Like his compatriot Nicolas Poussin, Claude Lorrain forged his career in Rome. Claude's vision of the Roman countryside is grounded in a careful observation of nature, but he transformed the landscape into a timeless, idealized world through his masterful rendering of sunlight and strict structuring of space.
The Judgment of Paris is one of the best known Greek myths. The goddess Strife threw a golden apple marked "to the fairest" amidst the gods and Jupiter selected Paris, a Trojan shepherd, to award it. Each goddess tried to influence Paris with a special gift. Minerva, depicted here with a spear at her side, offered him victory in war. Juno, attended by her regal peacock, offered to make him ruler of the world, while Venus, accompanied by Cupid, proposed the most beautiful woman in the world. Paris chose Venus who then led him to Helen of Sparta, which precipitated the Trojan War.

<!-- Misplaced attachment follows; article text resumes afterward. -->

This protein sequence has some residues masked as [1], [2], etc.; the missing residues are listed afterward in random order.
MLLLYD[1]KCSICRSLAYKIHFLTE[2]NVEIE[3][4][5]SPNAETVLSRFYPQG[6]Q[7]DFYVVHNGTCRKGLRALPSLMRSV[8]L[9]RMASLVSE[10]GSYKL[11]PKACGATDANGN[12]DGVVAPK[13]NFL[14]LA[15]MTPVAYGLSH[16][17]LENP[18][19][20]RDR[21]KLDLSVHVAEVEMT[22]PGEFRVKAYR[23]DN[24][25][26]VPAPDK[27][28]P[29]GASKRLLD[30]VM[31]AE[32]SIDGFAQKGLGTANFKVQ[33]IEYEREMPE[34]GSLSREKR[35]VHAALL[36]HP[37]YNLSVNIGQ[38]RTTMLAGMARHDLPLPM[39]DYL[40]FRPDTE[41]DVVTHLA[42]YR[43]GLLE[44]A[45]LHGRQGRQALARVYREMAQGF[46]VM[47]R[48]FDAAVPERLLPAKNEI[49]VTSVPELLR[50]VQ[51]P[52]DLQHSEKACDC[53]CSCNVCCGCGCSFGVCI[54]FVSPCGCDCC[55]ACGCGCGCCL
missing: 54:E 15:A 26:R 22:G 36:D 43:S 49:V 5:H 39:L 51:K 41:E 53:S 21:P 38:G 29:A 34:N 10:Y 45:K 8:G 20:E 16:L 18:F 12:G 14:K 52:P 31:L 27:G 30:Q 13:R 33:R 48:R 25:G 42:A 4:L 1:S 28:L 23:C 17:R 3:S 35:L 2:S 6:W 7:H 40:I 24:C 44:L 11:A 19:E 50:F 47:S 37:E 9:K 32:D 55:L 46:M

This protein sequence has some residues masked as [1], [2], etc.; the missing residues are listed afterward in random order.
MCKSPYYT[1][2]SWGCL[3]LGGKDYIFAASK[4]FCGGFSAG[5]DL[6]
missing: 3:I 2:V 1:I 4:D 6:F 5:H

Although the subject is suitable to history painting, the figures are relegated to the left-hand corner of the composition, making it clear that Claude's real interest was the landscape. The viewer's eye slowly moves from the tree in the extreme right foreground to the massive green trees in the middle ground. A winding river leads through the background until the mountains disappear in an atmospheric haze. Like Poussin, Claude has ordered nature -- here through parallel interlocked planes of space.